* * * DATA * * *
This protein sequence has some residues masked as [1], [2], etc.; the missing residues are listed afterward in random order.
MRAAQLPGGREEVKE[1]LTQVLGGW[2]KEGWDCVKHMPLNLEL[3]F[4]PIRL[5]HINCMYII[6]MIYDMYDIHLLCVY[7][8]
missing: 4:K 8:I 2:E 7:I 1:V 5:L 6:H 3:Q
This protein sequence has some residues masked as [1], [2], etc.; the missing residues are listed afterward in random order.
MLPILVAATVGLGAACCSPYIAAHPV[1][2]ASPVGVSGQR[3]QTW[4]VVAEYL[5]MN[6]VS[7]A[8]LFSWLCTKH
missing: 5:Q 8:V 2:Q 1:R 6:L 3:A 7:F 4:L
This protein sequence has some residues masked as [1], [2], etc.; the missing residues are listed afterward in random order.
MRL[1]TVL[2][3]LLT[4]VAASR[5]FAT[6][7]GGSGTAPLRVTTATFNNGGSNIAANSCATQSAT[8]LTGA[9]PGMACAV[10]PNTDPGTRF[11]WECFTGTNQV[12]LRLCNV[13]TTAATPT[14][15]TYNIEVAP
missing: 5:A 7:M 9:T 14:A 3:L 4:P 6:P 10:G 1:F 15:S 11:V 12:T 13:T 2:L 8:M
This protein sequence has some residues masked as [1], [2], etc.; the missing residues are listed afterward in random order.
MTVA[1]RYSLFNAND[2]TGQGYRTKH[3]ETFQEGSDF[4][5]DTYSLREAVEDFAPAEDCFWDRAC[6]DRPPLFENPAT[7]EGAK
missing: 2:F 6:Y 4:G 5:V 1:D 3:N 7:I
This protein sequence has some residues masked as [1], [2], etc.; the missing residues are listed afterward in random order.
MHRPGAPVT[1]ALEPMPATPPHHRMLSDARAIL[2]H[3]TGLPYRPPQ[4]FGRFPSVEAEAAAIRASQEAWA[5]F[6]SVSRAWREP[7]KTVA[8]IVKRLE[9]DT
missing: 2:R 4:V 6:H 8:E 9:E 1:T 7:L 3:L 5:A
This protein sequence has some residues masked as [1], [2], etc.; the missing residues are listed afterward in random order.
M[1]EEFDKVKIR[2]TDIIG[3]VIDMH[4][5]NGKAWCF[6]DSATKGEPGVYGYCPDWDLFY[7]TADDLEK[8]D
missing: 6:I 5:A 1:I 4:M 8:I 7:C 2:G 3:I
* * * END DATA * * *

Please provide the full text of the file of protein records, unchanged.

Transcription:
This protein sequence has some residues masked as [1], [2], etc.; the missing residues are listed afterward in random order.
MRAAQLPGGREEVKE[1]LTQVLGGW[2]KEGWDCVKHMPLNLEL[3]F[4]PIRL[5]HINCMYII[6]MIYDMYDIHLLCVY[7][8]
missing: 4:K 8:I 2:E 7:I 1:V 5:L 6:H 3:Q
This protein sequence has some residues masked as [1], [2], etc.; the missing residues are listed afterward in random order.
MLPILVAATVGLGAACCSPYIAAHPV[1][2]ASPVGVSGQR[3]QTW[4]VVAEYL[5]MN[6]VS[7]A[8]LFSWLCTKH
missing: 5:Q 8:V 2:Q 1:R 6:L 3:A 7:F 4:L
This protein sequence has some residues masked as [1], [2], etc.; the missing residues are listed afterward in random order.
MRL[1]TVL[2][3]LLT[4]VAASR[5]FAT[6][7]GGSGTAPLRVTTATFNNGGSNIAANSCATQSAT[8]LTGA[9]PGMACAV[10]PNTDPGTRF[11]WECFTGTNQV[12]LRLCNV[13]TTAATPT[14][15]TYNIEVAP
missing: 5:A 7:M 9:T 14:A 3:L 4:P 6:P 10:G 1:F 15:S 11:V 12:T 13:T 2:L 8:M
This protein sequence has some residues masked as [1], [2], etc.; the missing residues are listed afterward in random order.
MTVA[1]RYSLFNAND[2]TGQGYRTKH[3]ETFQEGSDF[4][5]DTYSLREAVEDFAPAEDCFWDRAC[6]DRPPLFENPAT[7]EGAK
missing: 2:F 6:Y 4:G 5:V 1:D 3:N 7:I
This protein sequence has some residues masked as [1], [2], etc.; the missing residues are listed afterward in random order.
MHRPGAPVT[1]ALEPMPATPPHHRMLSDARAIL[2]H[3]TGLPYRPPQ[4]FGRFPSVEAEAAAIRASQEAWA[5]F[6]SVSRAWREP[7]KTVA[8]IVKRLE[9]DT
missing: 2:R 4:V 6:H 8:E 9:E 1:T 7:L 3:L 5:A
This protein sequence has some residues masked as [1], [2], etc.; the missing residues are listed afterward in random order.
M[1]EEFDKVKIR[2]TDIIG[3]VIDMH[4][5]NGKAWCF[6]DSATKGEPGVYGYCPDWDLFY[7]TADDLEK[8]D
missing: 6:I 5:A 1:I 4:M 8:I 7:C 2:G 3:I